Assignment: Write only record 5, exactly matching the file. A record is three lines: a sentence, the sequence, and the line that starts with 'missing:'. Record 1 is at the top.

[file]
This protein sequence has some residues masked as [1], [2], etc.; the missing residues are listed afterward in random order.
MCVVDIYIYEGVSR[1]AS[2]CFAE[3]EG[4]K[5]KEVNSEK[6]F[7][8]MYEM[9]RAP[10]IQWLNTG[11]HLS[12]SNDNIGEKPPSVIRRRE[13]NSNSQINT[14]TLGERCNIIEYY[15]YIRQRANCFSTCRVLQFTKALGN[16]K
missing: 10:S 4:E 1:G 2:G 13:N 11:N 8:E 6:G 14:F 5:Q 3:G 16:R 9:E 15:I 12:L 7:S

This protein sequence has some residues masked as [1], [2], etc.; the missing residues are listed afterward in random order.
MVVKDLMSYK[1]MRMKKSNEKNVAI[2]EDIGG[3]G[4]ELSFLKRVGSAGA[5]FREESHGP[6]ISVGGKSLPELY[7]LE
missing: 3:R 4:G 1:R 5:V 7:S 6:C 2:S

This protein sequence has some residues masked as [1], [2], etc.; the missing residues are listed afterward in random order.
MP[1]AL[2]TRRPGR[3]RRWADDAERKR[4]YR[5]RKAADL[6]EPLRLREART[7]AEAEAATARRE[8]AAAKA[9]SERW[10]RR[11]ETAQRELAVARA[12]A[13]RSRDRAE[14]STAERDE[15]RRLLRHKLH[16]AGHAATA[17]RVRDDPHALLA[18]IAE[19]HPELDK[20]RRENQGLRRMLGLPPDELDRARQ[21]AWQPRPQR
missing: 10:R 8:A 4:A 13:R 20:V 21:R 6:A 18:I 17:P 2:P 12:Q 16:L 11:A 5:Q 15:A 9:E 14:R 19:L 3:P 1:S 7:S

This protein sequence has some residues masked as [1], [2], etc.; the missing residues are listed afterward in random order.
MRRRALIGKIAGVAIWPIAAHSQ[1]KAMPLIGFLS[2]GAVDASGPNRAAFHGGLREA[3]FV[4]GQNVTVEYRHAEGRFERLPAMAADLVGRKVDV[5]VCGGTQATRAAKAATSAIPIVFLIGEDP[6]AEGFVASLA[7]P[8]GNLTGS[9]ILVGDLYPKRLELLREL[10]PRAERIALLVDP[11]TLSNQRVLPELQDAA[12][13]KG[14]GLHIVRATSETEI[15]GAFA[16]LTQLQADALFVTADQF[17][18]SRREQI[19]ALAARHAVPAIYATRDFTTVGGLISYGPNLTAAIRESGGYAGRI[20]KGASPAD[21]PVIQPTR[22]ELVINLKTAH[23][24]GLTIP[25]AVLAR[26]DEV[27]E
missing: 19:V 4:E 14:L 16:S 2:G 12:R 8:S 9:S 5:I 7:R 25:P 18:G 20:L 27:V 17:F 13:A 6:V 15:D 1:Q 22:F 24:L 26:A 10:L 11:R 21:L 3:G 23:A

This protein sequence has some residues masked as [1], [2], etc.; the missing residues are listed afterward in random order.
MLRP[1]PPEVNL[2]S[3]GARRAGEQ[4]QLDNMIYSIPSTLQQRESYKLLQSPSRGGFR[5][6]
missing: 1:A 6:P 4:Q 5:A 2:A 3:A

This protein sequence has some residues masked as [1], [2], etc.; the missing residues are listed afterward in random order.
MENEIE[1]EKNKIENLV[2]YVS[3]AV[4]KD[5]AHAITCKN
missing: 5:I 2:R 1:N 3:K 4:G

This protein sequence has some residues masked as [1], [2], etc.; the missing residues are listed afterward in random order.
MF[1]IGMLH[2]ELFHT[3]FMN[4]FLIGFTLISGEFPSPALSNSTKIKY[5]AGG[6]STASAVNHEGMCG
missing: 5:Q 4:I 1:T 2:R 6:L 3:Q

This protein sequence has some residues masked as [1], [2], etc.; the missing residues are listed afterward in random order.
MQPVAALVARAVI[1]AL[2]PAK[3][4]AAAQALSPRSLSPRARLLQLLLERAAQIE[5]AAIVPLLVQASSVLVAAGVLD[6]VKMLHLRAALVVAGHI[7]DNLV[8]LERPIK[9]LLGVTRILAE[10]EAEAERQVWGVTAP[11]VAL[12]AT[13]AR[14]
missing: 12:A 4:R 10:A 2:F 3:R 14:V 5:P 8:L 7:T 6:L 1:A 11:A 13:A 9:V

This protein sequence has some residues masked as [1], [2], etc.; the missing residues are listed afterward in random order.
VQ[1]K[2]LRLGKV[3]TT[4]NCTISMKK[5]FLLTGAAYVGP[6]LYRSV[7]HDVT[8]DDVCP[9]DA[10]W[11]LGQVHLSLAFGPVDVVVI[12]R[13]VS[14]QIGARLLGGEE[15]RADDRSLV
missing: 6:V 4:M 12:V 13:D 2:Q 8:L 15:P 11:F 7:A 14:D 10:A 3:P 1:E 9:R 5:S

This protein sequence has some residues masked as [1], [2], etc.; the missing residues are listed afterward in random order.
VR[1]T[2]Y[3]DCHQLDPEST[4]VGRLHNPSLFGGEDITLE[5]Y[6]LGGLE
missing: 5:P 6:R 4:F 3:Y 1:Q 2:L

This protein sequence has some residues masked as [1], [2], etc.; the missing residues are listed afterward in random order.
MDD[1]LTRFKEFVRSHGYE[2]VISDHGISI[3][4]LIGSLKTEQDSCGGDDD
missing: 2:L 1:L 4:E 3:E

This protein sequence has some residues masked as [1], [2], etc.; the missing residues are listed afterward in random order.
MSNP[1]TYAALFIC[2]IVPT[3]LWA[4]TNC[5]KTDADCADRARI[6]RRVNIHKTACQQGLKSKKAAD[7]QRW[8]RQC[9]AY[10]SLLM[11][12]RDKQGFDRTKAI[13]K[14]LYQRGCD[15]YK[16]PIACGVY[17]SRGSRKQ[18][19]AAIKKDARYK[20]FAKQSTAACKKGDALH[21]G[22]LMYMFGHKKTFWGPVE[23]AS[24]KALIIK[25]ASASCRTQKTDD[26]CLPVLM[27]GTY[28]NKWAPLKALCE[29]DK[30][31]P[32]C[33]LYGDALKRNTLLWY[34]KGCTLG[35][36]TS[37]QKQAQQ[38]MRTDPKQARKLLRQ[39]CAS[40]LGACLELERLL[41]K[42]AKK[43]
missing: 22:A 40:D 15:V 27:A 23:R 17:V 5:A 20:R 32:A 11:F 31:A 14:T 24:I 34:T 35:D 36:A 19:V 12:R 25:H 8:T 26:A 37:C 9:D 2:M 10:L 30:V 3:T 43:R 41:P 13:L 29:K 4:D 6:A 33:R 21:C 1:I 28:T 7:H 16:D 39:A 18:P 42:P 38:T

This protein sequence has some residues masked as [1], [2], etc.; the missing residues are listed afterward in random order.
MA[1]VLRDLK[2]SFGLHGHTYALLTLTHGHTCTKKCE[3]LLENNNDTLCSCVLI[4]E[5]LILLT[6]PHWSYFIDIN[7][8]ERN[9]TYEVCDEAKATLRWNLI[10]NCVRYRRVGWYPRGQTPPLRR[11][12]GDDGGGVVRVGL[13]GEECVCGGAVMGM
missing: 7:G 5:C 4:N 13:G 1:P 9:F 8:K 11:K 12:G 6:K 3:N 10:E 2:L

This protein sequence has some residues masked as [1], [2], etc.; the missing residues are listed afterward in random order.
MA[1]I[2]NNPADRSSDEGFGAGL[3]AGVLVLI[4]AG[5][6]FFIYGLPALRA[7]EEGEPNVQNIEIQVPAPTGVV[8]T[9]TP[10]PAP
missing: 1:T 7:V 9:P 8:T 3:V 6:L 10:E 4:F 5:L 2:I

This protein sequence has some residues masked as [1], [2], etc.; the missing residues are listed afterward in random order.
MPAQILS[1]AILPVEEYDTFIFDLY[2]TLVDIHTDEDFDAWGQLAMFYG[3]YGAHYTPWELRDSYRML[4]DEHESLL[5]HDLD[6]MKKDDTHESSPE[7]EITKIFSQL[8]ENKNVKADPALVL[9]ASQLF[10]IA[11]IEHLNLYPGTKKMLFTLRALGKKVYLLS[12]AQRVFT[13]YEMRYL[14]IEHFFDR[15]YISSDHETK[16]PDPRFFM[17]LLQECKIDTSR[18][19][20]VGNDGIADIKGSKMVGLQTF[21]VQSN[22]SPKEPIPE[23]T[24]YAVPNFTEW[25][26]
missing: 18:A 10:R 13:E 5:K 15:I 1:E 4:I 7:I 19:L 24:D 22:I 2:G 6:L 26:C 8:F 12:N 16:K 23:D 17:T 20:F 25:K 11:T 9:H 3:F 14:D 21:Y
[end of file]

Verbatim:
This protein sequence has some residues masked as [1], [2], etc.; the missing residues are listed afterward in random order.
MLRP[1]PPEVNL[2]S[3]GARRAGEQ[4]QLDNMIYSIPSTLQQRESYKLLQSPSRGGFR[5][6]
missing: 1:A 6:P 4:Q 5:A 2:A 3:A